Can a UTI Cause Cramps?

A UTI, or urinary tract infection, is incredibly common and more so in women. As many as 50% of women report having had at least one UTI. UTIs cause numerous symptoms, including abdominal pain, painful urination, and pelvic discomfort but can a UTI cause cramps? 

In this article, we will explore the link between UTIs and cramps. We will also look at some tips for relief and prevention.

Table of Contents

Do UTIs Cause Cramps?

Cramp-like pain is a common urinary tract infection symptom. It is also possible to experience it as a pressing or painful sensation. Cramps caused by a UTI most frequently manifest in the pelvic region or the lower back.

The lining of your urinary tract is susceptible to infection from the bacteria that cause urinary tract infections. Inflammation and irritation are two potential outcomes of this chain of events. Not only that, but urine is an excellent medium for these bacteria’ continued growth, making it possible for them to spread.

Other Common UTI Symptoms

A UTI causes the lining of the urinary tract to become red and irritated (also known as inflammation), which can result in a variety of symptoms, including the following:

  • Abdominal pain.
  • The sensation of pressure in the lower pelvis
  • The need to urinate frequently (referred to as frequency), the need to urinate immediately (referred to as urgency), and incontinence (urine leakage).
  • Burning sensation when passing urine
  • Blood in the urine.
  • The urge to urinate at night
  • Cloudy urine
  • Strong or foul-smelling urine

The following is a list of other symptoms of a UTI:

  • Discomfort during sexual activity
  • Penis pain
  • Bloating
  • Pain felt in the lower back or the sides of the body (the flanks)
  • Fatigue
  • Chills and high-temperature
  • Vomiting
  • Alterations in mental state or confusion, especially in older patients

How Can You Relieve UTI Cramps?

Home remedies and over-the-counter medications will not help if you already have a urinary tract infection. Oral antibiotics are required to treat your UTI. Once you begin taking antibiotics, the symptoms will typically disappear within two to three days.

You should still take all the antibiotics your doctor prescribes, even though the symptoms should go away fairly quickly. If you fail to do this, the infection may return more potently the next time it strikes.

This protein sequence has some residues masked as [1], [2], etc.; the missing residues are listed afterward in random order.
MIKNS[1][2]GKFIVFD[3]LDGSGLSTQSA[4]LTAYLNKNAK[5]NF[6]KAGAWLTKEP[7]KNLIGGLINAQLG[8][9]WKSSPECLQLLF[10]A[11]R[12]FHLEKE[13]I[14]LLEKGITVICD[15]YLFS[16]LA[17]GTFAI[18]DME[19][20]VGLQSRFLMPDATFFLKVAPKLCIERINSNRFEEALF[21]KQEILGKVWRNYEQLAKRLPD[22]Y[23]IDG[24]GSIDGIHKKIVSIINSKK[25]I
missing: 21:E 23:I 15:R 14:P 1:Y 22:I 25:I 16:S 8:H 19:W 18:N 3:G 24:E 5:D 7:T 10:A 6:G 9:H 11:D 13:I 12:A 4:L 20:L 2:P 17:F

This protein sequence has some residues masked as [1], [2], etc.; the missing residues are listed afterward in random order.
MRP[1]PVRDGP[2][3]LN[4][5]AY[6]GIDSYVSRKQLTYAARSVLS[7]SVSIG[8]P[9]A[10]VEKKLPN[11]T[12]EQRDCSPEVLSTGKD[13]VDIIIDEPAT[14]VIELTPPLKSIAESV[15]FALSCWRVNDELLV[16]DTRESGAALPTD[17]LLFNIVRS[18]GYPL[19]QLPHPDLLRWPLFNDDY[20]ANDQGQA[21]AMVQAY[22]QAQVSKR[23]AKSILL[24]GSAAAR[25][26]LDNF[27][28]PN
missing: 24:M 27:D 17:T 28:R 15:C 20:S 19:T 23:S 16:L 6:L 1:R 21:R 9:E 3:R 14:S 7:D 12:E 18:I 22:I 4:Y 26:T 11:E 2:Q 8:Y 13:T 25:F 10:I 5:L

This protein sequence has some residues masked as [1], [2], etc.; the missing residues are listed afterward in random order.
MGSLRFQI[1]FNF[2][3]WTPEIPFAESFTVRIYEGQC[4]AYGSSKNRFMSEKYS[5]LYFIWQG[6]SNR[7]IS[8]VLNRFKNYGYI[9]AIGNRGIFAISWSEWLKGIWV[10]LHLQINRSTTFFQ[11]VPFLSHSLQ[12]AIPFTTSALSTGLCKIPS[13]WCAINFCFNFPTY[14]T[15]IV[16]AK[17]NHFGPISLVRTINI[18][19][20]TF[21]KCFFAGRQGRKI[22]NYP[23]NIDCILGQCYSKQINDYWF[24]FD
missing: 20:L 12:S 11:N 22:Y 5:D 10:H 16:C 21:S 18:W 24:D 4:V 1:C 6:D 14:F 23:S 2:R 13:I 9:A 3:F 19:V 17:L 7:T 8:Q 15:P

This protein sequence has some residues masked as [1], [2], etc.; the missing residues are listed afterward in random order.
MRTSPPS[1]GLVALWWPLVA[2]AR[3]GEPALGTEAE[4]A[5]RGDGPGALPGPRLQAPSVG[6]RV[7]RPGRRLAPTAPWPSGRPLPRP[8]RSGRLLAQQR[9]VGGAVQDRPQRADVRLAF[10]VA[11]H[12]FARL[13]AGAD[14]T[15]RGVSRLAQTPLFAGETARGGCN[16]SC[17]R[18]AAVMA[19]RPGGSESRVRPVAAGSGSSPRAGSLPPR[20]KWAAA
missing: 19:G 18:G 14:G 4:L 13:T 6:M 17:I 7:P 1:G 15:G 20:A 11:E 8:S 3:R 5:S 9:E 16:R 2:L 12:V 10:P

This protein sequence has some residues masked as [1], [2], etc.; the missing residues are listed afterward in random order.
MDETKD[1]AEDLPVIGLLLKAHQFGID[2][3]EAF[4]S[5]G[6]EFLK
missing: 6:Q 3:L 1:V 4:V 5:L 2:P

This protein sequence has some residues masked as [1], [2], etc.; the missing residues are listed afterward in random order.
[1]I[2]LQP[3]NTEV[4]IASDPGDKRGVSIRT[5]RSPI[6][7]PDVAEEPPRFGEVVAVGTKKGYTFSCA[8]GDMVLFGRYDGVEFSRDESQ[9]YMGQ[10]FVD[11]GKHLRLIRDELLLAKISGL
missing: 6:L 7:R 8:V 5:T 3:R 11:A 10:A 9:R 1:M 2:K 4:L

However, while you are suffering from an infection and experiencing UTI cramps, you may wonder how to relieve them.

Heating pad

If you are experiencing UTI cramps, applying a heating pad or a hot water bottle to the area may provide some relief. It is important to remember to place a towel or other barrier between your skin and the heating pad or hot water bottle so that you do not accidentally burn your skin. It may be helpful to try warming the lower abdomen with a heating pad for 20 minutes at a time.

Drink water

Drinking water helps dilute your urine, reducing the intensity of the discomfort associated with urination. Staying well hydrated helps you urinate more frequently, which is a crucial step to flush bacteria that may be present in your bladder.

OTC medication

Over-the-counter pain relievers such as Tylenol and ibuprofen may help alleviate some of the pain and discomfort caused by an infection of the urinary system. Phenazopyridine is yet another pain reliever that has the potential to assist in alleviating uncomfortable symptoms. 

What Can You Do to Prevent a UTI?

Because the urethra in women is typically shorter than in men, it is much simpler for bacteria to make their way to the bladder and cause an infection. As a result, women are at a higher risk of UTIs. UTIs are also more common in postmenopausal women because low estrogen levels change vaginal and urethral tissue, which increases the risk of infection.

It is always preferable to avoid contracting a UTI rather than simply treating one once it has occurred.

Some UTI prevention methods include:

Consume a Lot of Fluids, Especially Water.

This helps to maintain healthy bladder tissue and hydration levels. Additionally, it decreases the concentration of bacteria in the bladder while, at the same time, making your urine more dilute. To help keep infections at bay, make it a daily goal to consume at least 50 fluid ounces, equivalent to about 1.5 liters. 

Empty Your Bladder Often.

Frequent urination helps you to ensure that urine does not remain stagnant in your bladder for extended periods. This eliminates the favorable living conditions bacteria require to thrive, as bacteria thrive best in warm and moist environments.